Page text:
In the Southwest you can’t ignore the climate crisis-a #ClimateStory by Amazon Employee Sophie Rehrig

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I’m a Software Development Engineer with the Customer Trust and Partner Support Machine Translation team. I am interested in uniting people through removal of language barriers AND in addressing the biggest threat for Mandarin, Russian, Tamil, Hindi, French speakers and all us inhabitants of earth.

I grew up in California and the drought impacted every part of daily life. My mom had her water rationed. We had signs all over our house about water usage. What day we could take a shower. What day we could do a load of laundry.

Water was a luxury, not an entitlement.

When I moved to Arizona for my job the power of climate crisis was apparent in a new way: the heat. It was so hot in Phoenix at one point that the planes were grounded because they couldn’t get the lift to take off.

In the Southwest you can’t ignore the climate crisis.

I also feel called to speak out because my Jewish faith teaches us about the responsibility of humans towards our natural world. For example, ‘in the beginning’ in Genesis God tells Adam to ‘serve and guard the earth’. There are many texts that tells us to pay attention to the earth.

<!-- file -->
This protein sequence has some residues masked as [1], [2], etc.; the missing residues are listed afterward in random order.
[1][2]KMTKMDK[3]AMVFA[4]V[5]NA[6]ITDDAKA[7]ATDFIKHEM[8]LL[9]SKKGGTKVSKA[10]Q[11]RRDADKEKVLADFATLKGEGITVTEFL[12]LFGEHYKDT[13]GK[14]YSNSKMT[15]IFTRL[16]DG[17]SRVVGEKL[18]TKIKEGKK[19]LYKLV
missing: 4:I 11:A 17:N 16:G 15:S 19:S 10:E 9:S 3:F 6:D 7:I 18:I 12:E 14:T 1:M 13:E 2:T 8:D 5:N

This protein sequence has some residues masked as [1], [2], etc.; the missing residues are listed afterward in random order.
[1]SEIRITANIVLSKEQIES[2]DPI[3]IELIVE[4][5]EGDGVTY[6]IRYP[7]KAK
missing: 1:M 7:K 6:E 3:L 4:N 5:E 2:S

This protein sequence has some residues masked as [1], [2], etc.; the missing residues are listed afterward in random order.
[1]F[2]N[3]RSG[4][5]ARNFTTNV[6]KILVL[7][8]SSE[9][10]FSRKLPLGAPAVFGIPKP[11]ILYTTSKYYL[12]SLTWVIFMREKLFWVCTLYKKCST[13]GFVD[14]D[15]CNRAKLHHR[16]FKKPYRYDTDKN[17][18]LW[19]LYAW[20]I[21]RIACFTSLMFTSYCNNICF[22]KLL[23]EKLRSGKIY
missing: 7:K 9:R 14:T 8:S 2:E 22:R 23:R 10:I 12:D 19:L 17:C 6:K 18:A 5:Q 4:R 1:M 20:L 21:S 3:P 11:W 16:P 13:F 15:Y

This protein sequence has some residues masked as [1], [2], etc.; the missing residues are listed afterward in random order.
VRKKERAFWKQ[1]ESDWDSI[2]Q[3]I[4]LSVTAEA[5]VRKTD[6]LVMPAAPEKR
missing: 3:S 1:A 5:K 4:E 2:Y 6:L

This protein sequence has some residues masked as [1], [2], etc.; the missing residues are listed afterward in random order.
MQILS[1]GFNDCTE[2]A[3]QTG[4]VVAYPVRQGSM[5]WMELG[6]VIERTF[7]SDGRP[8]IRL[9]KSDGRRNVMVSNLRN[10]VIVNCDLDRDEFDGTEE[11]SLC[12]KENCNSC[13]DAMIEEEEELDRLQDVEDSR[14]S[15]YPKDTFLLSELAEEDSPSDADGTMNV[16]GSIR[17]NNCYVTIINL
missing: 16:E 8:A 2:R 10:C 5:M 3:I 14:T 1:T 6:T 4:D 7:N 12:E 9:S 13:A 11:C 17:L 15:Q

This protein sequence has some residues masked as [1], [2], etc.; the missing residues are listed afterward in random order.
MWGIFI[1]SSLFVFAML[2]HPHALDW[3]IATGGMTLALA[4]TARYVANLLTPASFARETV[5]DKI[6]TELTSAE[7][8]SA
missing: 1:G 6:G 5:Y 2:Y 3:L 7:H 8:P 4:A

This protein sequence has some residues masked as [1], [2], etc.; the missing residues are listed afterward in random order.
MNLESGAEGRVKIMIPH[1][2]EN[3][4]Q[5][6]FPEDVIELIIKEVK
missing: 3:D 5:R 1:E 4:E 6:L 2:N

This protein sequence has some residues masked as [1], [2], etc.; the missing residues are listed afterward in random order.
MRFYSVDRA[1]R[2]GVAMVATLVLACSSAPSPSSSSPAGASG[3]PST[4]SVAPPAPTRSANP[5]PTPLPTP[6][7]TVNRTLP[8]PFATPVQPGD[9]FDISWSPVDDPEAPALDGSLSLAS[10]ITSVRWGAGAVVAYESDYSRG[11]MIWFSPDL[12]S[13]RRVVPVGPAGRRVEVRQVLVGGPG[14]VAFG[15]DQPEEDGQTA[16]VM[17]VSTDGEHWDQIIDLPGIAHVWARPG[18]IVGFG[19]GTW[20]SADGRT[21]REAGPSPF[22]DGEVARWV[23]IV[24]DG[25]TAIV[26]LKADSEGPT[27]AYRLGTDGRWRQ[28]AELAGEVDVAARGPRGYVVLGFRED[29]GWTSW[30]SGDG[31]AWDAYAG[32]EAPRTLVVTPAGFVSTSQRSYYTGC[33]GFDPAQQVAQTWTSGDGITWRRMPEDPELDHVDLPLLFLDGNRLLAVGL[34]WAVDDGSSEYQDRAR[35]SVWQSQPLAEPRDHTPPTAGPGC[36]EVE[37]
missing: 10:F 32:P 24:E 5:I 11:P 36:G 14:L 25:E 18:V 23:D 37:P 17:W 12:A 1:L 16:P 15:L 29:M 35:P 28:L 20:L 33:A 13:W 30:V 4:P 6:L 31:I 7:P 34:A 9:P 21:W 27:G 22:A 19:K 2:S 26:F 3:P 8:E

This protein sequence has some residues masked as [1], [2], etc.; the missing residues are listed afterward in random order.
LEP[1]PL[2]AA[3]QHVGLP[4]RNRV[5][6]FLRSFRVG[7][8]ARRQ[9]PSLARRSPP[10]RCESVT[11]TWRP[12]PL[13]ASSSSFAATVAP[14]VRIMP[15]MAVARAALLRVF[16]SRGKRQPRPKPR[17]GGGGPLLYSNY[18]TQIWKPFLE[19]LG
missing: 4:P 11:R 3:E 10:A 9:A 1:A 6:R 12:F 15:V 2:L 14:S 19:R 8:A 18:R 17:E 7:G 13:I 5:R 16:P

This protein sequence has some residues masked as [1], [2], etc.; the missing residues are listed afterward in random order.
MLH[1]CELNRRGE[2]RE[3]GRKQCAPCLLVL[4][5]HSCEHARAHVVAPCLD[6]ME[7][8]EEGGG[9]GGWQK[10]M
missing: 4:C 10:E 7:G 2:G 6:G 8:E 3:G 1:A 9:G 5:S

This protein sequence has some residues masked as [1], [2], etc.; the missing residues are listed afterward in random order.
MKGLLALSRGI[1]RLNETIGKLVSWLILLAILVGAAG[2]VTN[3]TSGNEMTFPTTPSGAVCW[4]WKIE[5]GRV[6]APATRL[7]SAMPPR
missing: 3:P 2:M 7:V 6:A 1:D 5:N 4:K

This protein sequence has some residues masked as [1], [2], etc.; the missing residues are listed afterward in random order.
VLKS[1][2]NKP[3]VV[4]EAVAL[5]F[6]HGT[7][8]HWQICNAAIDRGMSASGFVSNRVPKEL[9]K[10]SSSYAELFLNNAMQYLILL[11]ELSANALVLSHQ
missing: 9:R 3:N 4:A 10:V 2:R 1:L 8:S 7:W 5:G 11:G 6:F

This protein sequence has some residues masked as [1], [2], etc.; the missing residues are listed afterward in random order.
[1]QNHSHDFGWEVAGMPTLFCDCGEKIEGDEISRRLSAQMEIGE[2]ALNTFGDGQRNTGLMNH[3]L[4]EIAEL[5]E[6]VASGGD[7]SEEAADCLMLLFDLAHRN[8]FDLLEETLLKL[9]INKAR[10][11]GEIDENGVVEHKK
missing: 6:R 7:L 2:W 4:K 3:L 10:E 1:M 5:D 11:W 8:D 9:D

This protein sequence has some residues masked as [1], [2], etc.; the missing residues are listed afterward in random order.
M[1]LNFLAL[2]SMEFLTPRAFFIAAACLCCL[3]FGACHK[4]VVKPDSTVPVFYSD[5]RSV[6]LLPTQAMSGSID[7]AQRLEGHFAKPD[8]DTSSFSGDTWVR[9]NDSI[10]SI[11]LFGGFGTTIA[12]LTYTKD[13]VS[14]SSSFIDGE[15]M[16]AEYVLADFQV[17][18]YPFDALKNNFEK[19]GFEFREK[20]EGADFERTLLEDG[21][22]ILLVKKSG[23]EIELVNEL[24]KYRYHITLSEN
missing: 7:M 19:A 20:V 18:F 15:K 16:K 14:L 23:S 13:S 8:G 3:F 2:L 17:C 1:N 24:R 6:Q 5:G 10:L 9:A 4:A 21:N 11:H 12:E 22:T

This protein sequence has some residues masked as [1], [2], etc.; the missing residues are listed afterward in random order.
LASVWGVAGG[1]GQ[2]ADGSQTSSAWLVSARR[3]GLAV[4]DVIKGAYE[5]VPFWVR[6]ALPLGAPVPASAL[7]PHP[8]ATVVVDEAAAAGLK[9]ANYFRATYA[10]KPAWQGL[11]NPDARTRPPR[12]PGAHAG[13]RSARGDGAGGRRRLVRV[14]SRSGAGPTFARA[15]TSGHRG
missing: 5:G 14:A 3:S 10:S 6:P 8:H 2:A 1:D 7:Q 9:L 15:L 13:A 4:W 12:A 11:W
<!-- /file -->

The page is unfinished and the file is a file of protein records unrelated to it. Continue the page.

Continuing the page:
My faith intersects with my own experience of being impacted by climate crisis. We all have an impact on the planet and on people. climate crisis disproportionately harms those who are most vulnerable and the idea that all people are equally made ‘in the image of God’ is one of the main tenets of my faith.

Some dismiss this calling it a ‘political issue’ that shouldn’t be discussed at work. But the earth isn’t political, climate crisis is real and we are impacting it through our work, even if our air-conditioning keeps us from noticing the effects personally.

climate crisis can be frightening to fully accept and internalize. But we need people to see the facts rationally for us to begin preserving the world. At Amazon we are highly intelligent and motivated people with a strong bias for action. If we recognize the change the world requires of us we could lead the stewardship that the Earth deserves. “

I read the open letter, I agreed with it, so I signed it. I was really happy to see the letter and that thousands of people had already signed because it is one of those problems that feels so big what could I possibly do, but then if there’s two or three thousand of us — and now it’s over 7,800 — maybe we can do it. This is more empowering than just one person going to the board of directors because there’s a better chance of something happening.”

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